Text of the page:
The name Connecticut is derived from the Algonquin word "quonehtacut" which means "long tidal river." Located in the northeastern part of the country, the state abuts both the Atlantic Ocean and Long Island Sound. Major rivers include the Connecticut River, the Housatonic River, and the Thames River. Major lakes include Lake Castlewood. Almost 700 square miles (13% of the state) are covered in water.
What kinds of shipwrecks are there in Connecticut?
The historical record indicates that there are potentially thousands of shipwrecks and submerged historical sites lying in the state's waters. A number of different types of wrecks have already been discovered.
In 1911, workers pumping water from a pond discovered a late 16th to early 17th century dugout canoe. Native Americans carved this canoe from a solid piece of American chestnut. Examination of the canoe determined that its builder used controlled burning and chiseling tools, a "scorch and strip" technique to hollow the center of the log. While no one can say for certain who built the canoe, Ramapo and Titicus villages and the Paugessett tribe were in the area at the time.
In 1999, a recreational diver discovered the remains of a Connecticut Brownstone Schooner. Connecticut brownstone was a popular building material in the mid to late 19th century. The remains of this ship provide a glimpse into these "Brownstoners" of the era.
Who takes care of Connecticut's underwater archeological sites?
The Connecticut Commission on Culture and Tourism is charged with oversight on cultural matters. Within the Commission is the Historic Preservation and Museum Division which manages the state's archeological programs in partnership with the State Archeologist at the University of Connecticut (Storrs). All artifacts and data gathered during archeological investigations are held at the State Museum of Natural History. The state claims jurisdiction over all lands owned, leased or administered by the state.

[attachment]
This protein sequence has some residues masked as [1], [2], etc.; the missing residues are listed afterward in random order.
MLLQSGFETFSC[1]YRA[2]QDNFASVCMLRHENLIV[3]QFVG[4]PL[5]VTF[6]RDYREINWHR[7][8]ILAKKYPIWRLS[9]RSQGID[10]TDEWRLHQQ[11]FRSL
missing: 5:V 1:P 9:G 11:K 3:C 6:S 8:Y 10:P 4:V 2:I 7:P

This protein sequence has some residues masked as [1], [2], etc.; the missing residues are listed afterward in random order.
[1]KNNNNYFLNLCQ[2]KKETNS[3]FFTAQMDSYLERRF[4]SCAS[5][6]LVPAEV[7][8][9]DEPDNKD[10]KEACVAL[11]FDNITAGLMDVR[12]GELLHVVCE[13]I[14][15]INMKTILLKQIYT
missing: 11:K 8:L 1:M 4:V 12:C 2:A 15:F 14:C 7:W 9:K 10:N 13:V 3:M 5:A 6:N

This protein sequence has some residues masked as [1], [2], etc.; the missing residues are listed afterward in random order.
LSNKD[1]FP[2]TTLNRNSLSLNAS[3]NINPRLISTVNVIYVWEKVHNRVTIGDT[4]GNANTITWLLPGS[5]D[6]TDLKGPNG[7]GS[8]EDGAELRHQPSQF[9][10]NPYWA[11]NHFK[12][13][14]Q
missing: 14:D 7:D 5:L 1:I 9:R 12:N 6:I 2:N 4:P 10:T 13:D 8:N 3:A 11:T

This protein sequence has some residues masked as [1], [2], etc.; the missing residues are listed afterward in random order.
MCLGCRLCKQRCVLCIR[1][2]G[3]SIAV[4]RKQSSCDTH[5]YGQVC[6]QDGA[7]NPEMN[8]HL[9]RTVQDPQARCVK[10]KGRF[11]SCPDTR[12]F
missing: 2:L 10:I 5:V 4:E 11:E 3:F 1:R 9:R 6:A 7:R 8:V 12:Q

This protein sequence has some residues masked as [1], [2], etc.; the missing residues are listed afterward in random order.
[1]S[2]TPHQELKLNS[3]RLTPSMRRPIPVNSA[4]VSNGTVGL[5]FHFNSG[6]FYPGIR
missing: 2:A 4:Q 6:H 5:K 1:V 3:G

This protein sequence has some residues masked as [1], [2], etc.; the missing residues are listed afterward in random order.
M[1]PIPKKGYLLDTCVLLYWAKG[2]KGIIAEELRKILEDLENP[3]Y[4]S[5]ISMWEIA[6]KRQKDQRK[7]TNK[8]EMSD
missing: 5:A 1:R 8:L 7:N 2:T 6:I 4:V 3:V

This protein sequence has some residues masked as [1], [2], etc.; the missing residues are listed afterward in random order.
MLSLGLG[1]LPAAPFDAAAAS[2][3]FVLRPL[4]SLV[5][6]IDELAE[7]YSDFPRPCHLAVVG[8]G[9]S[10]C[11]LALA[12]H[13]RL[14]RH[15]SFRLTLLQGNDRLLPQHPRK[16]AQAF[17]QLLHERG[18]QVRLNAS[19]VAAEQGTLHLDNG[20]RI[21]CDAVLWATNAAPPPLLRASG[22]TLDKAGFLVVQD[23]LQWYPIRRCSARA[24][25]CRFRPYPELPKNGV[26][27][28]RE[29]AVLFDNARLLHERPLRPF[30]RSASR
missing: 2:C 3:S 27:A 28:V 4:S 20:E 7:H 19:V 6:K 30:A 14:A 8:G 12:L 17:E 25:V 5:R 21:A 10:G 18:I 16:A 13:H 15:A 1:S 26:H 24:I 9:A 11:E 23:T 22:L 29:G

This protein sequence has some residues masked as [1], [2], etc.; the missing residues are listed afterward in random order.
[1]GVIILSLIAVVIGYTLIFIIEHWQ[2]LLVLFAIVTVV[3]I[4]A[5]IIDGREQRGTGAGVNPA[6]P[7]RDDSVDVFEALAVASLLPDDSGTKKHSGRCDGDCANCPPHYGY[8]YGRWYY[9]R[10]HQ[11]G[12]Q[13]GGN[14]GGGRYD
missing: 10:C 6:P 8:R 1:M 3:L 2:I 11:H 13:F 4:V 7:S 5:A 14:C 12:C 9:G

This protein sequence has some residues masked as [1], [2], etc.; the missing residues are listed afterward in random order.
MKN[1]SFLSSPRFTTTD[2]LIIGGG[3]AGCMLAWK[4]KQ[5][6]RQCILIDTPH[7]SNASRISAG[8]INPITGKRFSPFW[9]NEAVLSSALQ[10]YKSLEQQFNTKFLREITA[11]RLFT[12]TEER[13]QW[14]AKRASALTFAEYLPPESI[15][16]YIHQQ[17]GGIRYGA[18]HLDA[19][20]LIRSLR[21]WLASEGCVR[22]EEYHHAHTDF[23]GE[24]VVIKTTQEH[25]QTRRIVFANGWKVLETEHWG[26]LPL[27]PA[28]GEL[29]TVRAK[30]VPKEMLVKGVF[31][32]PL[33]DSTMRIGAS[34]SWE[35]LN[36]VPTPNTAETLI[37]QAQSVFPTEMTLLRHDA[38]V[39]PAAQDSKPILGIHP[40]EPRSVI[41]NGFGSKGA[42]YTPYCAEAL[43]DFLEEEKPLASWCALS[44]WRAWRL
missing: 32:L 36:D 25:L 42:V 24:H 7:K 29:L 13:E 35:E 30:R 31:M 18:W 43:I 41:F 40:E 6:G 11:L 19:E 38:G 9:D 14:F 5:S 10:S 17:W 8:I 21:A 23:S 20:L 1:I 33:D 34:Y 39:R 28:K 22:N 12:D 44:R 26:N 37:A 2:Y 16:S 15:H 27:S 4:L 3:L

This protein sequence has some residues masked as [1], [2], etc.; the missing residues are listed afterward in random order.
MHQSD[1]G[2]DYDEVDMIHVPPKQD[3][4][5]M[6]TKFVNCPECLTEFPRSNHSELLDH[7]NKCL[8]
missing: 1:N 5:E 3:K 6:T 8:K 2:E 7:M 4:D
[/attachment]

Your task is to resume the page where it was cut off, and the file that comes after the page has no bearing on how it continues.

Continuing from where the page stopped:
What permits do I need to study shipwrecks?
The Commission, with the concurrence of the State Archaeologist, issues permits for archeological studies on State land including submerged land. Permits require professional experience, training, and knowledge. The applicant's research design must advance the public's knowledge of archeological heritage and maximize the in situ conservation of the resources.
What laws are there about underwater archeology in Connecticut?
Laws relating to the state's archeological resources can be found at Connecticut General Statutes § 10-381, et seq. and § 10-392, et seq., and related regulations can be found at Regulations of Connecticut State Agencies § 10-386-1, et seq. These laws and regulations declare that the state's culture and history contribute significant value to the vitality, quality of life, and economic health of the state.